"Every industrialised country, large or small, must play its part to meet our collective duty to safeguard the environment," Ms Sturgeon said.

"And let me be blunt about this. That applies just as much to the White House as it does to Bute House."

The First Minister went on to announce £6 million of funding for a Rural Tourism Infrastructure Fund, saying this would "allow even more people to enjoy the most beautiful country in the world".

Meanwhile action to tackle period poverty, which will see sanitary protection provided for free in all schools, colleges and universities, will be delivered from the start of the academic year in August 2018.

This she said showed "Scotland and the SNP - once again - leading the way in building a better, fairer country for all".

Amid the "chaos unfolding at Westminster" over Brexit, Ms Sturgeon confirmed the Scottish Government will pay any fees that European nationals working in the public sector north of the border are charged for remaining in the UK post Brexit.

"The Tories want to make EU citizens apply for the right to stay and pay for the privilege," she said. "They should think again.

"But if a fee is imposed, I can confirm today that - as a minimum - the Scottish Government will meet the cost for EU nationals working in our public services."

She added: "It is a move that will give practical assistance to individuals.

"It will help us keep the doctors, nurses and other public sector workers that we rely on.

"And it will send a clear message to our fellow EU citizens, in actions not just words, that we welcome you, we value you and we want you to stay."


Photo credit: Colin Mearns 

But the Tories hit out at the First Minister, saying she had continued "to bang on and on" about independence.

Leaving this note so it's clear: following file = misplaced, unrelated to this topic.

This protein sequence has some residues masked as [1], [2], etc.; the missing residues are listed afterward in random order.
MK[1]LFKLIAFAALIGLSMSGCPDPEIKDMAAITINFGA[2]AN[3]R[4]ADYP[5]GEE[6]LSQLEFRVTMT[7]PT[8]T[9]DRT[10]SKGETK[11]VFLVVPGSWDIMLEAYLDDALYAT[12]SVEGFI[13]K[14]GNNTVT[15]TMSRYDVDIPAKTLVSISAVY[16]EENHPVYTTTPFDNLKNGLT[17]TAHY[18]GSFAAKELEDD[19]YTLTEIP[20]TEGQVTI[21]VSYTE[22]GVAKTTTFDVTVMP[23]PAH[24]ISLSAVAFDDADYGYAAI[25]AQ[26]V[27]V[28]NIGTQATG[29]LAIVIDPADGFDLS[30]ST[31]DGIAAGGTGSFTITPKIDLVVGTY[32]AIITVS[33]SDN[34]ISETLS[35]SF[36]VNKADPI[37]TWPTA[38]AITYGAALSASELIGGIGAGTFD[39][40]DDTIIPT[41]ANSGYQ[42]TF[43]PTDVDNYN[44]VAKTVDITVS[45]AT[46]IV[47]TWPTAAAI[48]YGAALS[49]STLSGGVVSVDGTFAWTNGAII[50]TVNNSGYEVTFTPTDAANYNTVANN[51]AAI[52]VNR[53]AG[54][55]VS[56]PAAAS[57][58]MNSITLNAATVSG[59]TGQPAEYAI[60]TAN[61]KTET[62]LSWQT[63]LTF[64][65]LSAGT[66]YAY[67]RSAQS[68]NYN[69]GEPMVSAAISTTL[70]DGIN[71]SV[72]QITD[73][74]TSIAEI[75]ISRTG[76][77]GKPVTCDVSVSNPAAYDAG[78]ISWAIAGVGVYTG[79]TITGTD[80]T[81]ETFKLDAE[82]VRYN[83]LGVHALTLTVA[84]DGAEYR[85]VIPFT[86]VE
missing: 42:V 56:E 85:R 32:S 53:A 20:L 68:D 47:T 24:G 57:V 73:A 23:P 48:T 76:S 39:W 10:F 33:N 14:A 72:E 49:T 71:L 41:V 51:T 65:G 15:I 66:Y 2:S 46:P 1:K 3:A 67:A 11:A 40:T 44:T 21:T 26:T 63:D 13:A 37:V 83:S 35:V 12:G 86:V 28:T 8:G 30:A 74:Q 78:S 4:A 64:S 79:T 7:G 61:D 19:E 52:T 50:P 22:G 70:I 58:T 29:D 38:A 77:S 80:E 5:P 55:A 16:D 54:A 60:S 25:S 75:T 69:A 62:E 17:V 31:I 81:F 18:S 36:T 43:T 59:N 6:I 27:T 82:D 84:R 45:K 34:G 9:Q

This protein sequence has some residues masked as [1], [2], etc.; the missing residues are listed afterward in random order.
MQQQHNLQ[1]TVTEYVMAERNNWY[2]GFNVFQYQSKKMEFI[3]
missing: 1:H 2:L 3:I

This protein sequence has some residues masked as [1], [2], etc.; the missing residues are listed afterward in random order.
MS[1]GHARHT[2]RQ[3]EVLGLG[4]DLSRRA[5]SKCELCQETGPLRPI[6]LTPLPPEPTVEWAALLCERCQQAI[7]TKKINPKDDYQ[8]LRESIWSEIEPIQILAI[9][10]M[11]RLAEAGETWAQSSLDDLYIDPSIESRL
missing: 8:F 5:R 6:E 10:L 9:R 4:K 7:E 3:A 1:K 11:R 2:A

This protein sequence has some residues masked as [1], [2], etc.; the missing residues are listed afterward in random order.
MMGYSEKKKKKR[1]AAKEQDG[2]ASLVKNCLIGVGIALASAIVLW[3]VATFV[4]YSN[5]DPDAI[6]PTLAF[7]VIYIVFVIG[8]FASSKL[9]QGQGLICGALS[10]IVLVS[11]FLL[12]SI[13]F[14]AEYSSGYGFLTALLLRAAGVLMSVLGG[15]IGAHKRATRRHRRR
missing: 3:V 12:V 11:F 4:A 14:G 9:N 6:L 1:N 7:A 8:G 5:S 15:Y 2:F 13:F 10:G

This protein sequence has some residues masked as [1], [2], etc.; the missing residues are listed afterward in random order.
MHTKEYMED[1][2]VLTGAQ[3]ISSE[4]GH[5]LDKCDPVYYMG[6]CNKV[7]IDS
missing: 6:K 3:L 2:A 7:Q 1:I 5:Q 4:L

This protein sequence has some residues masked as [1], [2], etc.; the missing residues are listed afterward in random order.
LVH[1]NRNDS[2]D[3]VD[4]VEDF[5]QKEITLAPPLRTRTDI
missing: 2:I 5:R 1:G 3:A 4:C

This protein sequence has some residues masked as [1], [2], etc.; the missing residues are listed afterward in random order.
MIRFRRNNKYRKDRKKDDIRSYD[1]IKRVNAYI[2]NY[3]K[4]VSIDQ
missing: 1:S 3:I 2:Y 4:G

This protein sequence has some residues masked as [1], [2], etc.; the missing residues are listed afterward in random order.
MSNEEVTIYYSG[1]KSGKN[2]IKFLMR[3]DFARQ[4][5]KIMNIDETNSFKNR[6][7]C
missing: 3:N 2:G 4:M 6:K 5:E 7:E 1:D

Scottish Conservative chief whip Maurice Golden said: "The one word missing from this speech was 'sorry'.

"For the last year, Nicola Sturgeon put her reckless plan for a second referendum before her day job.

"But instead of apologising, the First Minister once again showed that the SNP simply doesn't do humility.

"Despite all the broken promises over the last ten years in power, she made it clear in this speech that she thinks she can book in for another decade based on promises of yet more jam tomorrow."

He added: "Despite people making it clear they want a break, the First Minister also made clear that her Scottish Government will continue to bang on and on about the only thing it really cares about - which is splitting our country in two.

"This was a speech that demonstrated the SNP simply doesn't get it. Lacking in humility and failing to listen to people - it's the same old SNP."

Scottish Labour's interim leader Alex Rowley meanwhile accused the nationalists of "watering down" his party's policies and attempting to "pass them off as their own".

He said: "From a not-for-profit energy company to teacher training bursaries, action on period poverty and promises on public sector pay, this conference shows that it is Labour which is setting the policy agenda in Scotland.

"Nicola Sturgeon is clearly worried about a Labour party offering radical change within the UK. The problem she has is that after a decade of broken SNP promises voters know that it's only Labour which offers transformational change."

He added: "Having attempted to photocopy Labour policies Nicola Sturgeon now faces the real test - outlining how she will pay for them. Only Labour is offering a progressive plan on tax that stops the cuts and allows us to invest instead."

Meanwhile Scottish Liberal Democrat MSP Alex Cole-Hamilton said: "Despite the hierarchy trying to stage manage their conference to tiptoe around independence, members reminded them that independence is all the SNP care about.

"People across Scotland made it clear in June that this is not what is needed but the First Minister and SNP are refusing to listen."